• Additional conference funding: In their second and third years of the program, fellows will receive funding to attend conferences of their choosing, whether RBMS or other professional conferences or specialized workshops. Fellows will also be invited to attend the annual membership meeting of the HBCU Library Alliance and present their symposium-related work there in the form of a poster session.
  • Community symposia: Each fellow will receive $2,000 in funds to hold inclusive, public-facing events that will advance understandings of cultural heritage, archives, and/or special collections. These symposia will be held at the fellows’ home institutions, and will enable fellows to promote aspects of their archives or collections to broader publics. Fellows will receive instruction and training on program design and planning both during and after their orientation.
  • Working groups: The fellowship program will include three working groups, the aims and objectives of which will be shaped by the fellows with the aid of facilitators. Each group will conduct project-based work designed around one of the four goals of the fellowship program: education, advocacy, outreach, and advancement. Each year, the working groups will be able to request funding to support their projects, and will submit reports on their activities and spending. Fellows will choose one working group each year.
  • Cultural heritage field schools: Each fellow will participate in one cultural heritage field school, a targeted visit to libraries and archives in a major metropolitan area designed to provide fellows with the opportunity to meet prominent curators, archivists, librarians, conservators, and preservationists working with multicultural collections, who are active leaders in their respective fields.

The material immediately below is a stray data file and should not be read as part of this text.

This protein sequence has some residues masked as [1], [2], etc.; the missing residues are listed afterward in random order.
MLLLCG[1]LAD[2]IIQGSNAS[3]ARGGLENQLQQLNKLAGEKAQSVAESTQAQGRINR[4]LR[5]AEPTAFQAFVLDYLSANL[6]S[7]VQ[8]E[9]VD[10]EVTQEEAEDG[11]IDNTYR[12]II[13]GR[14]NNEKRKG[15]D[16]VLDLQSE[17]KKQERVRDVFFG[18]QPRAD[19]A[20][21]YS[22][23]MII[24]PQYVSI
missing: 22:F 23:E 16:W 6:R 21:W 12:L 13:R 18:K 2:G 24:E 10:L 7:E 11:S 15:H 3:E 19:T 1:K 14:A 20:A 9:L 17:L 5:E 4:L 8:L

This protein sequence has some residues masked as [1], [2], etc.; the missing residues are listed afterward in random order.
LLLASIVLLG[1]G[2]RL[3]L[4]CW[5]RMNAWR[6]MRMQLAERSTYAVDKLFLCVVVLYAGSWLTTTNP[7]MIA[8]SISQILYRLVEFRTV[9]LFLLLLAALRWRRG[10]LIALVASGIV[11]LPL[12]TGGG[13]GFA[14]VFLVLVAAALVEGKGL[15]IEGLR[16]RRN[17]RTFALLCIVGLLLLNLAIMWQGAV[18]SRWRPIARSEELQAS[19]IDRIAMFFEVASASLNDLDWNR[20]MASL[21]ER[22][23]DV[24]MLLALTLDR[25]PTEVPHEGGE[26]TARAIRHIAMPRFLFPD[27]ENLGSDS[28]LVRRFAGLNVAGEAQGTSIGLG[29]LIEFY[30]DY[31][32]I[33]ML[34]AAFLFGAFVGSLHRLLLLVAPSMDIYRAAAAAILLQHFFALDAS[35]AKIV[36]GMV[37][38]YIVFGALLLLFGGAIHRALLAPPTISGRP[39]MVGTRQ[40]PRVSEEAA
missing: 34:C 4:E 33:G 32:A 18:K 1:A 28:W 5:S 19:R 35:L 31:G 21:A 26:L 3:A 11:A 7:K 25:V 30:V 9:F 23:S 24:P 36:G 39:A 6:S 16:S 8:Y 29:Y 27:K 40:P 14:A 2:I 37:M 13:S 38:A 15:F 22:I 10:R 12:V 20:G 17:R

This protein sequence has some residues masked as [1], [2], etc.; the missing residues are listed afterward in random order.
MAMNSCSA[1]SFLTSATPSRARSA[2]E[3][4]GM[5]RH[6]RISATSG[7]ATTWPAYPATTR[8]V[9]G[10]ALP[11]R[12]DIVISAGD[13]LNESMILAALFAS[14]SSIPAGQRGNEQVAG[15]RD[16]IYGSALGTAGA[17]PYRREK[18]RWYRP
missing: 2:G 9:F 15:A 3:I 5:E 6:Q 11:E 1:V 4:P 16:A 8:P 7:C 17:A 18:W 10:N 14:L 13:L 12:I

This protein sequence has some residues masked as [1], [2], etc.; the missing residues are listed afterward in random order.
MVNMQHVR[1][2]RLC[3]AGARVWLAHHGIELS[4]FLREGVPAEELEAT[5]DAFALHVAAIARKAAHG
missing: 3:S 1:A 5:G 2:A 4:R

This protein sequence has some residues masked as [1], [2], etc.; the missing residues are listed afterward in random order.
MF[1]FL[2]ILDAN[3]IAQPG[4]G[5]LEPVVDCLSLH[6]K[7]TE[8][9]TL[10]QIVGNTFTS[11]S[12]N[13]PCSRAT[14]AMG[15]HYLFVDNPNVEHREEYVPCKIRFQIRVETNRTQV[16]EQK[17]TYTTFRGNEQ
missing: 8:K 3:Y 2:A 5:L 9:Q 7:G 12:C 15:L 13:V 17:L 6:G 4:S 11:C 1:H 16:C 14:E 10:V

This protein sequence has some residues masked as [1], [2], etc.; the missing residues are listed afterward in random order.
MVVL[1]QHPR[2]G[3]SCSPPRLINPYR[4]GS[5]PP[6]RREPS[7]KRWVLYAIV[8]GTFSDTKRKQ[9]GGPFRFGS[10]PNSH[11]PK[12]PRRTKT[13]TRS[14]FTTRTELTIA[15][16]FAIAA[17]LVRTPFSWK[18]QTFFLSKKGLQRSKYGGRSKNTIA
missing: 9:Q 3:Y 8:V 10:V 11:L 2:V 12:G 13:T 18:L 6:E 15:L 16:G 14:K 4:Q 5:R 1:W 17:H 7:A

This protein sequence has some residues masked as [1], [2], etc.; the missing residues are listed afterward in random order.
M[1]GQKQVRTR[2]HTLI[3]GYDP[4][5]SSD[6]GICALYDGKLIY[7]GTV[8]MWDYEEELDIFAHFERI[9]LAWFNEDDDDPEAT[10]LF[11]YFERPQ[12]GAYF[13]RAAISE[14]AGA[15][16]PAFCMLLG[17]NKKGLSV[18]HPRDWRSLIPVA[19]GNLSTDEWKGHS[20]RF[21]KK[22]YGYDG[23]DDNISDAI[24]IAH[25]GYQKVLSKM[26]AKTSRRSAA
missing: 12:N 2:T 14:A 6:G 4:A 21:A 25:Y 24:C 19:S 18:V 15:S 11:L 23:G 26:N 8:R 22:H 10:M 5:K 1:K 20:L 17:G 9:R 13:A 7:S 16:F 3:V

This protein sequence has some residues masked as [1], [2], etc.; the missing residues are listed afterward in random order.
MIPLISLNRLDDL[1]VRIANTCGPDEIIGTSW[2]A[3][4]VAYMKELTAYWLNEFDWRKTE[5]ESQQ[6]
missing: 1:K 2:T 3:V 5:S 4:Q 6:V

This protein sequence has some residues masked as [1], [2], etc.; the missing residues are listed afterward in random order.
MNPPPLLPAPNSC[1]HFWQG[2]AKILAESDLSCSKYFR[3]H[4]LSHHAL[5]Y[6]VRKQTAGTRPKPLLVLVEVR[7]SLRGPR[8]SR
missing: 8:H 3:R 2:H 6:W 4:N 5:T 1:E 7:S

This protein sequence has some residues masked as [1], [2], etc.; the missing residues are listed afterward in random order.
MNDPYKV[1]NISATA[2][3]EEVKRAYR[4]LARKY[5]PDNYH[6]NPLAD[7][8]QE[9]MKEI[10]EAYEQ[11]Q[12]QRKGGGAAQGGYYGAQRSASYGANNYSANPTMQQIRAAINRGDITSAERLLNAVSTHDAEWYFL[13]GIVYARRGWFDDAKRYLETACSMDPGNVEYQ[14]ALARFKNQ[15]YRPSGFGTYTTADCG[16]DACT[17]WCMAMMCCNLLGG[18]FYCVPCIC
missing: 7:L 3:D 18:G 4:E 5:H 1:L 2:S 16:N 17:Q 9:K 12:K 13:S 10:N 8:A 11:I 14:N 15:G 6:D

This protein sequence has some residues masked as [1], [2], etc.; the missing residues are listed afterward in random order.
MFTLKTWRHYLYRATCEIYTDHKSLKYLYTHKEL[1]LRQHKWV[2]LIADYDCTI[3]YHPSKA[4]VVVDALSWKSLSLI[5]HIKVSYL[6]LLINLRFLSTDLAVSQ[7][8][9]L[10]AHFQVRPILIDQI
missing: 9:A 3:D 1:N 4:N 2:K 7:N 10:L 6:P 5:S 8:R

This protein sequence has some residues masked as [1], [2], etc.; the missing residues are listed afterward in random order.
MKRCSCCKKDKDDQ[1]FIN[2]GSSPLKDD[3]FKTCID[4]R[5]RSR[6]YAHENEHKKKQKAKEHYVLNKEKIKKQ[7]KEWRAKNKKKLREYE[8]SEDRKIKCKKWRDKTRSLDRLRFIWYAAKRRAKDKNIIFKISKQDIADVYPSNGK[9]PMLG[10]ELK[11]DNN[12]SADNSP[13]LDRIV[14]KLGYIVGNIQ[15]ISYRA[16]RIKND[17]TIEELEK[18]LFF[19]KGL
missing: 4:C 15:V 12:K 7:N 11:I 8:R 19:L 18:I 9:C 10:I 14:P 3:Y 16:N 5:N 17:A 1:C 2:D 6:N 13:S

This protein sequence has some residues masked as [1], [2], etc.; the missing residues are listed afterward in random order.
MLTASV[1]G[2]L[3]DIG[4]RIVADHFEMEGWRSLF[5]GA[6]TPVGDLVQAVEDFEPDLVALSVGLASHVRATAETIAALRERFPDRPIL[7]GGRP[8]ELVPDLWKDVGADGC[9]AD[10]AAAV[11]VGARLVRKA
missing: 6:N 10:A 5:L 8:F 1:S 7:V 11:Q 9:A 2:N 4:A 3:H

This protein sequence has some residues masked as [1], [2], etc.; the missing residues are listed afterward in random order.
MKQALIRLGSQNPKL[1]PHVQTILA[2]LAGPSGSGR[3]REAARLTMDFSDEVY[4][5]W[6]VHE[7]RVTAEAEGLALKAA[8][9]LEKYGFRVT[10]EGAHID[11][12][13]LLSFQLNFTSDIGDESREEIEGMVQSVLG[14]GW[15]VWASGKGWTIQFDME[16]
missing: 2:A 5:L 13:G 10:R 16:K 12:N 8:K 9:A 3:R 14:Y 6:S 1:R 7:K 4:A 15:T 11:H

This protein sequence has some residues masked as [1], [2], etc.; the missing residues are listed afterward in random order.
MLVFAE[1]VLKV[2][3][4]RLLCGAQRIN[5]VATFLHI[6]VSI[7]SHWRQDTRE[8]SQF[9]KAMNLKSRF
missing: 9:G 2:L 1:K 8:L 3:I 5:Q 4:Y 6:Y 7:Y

• Evaluative surveys: Rare Book School will conduct annual surveys, as well as a longitudinal study of fellows’ experiences in the program, in order to assess the fellowship program’s success, to make ongoing improvements, and to share findings and lessons learned with the broader community.

Qualifications & Eligibility

The Andrew W. Mellon Fellowship for Diversity, Inclusion & Cultural Heritage is open to early- to mid-career professionals currently employed full time in a special collections library, archive, or other cultural heritage institution located in the United States and who have at least one year of full-time experience—and not more than fifteen years of full-time experience—working with special collections, archives and/or other cultural artifacts.

Eligible applicants will identify as members of diverse racial or ethnic communities and/or work primarily with collections that document minority, immigrant, or non-Western cultural traditions. Individuals coming from or working primarily with other groups who have been historically excluded from the cultural record are also eligible (these could include professionals who identify as LGBTQ+, professionals who come from low-income backgrounds, or professionals with disabilities).